The most common scenario in collisions between motorists and bicyclists is a right turn by the driver who just passed the cyclist. Is it that the driver doesn’t see the bicyclist? Or doesn’t care?
Science has given us the answer, CityLab reports. Some participants in a study in Toronto didn’t look long enough to detect the conflict, others didn’t look at all.
Half of the people in the small study of experienced drivers didn’t look.
It was a given that people would fail,” said lead study author Birsen Donmez, “but we weren’t expecting that they would fail to this extent, especially for a low-risk age group.”
Some drivers checked their mirrors but not over their shoulders for approaching cyclists in that second turn with the parked cars. Two checked neither, and one in particular checked too late while turning. Most of the offending drivers, the researchers also found, frequently drove through downtown Toronto, indicating that they were likely familiar with the roads.
“It does show, potentially, an education training issue, but even if you are trained, your attention is limited as there are a lot of things to pay attention to at any given time,” Donmez said. Drivers turing right may be focusing more on vehicle traffic coming from the left. The study is limited by a small sample size and research scope, but in later studies, Donmez and her team hope to parse out the nuances by monitoring driver behavior before turning, targeting specific intersections that have seen several collisions, and by using lighter-weight eye-tracking devices.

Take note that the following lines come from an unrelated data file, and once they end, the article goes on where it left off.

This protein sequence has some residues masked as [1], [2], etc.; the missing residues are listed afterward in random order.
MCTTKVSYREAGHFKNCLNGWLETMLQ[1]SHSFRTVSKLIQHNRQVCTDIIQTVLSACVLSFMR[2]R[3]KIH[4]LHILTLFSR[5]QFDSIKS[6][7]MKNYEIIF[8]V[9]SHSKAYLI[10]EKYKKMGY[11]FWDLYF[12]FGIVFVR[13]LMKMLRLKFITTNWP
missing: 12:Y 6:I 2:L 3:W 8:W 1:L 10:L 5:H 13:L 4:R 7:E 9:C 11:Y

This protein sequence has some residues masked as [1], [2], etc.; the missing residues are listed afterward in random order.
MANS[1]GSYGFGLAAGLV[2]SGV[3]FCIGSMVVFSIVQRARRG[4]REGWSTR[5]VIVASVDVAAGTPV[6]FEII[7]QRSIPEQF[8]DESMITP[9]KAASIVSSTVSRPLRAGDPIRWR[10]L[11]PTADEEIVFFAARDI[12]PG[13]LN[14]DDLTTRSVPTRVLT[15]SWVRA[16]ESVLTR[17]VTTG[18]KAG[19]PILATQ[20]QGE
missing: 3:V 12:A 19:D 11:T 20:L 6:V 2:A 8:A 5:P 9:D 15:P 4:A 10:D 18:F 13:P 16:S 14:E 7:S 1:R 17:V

The survey also found that half of pedestrians and drivers don’t know when cyclists have the right of way, and that bicyclists overestimate drivers’ awareness of their hand signals.
Toronto, which is experiencing an unusually high number of fatal accidents in the scenario, sounds much like the Twin Cities, where bicyclists and drivers point fingers at each other for not knowing the laws.
CityLab says the study also makes clear that “it largely falls upon the bicyclist to prepare for—and expect—the worst when crossing intersections. There’s an alarmingly good chance that the driver coming up on your left isn’t looking out for you.”
(h/t: Paul Tosto)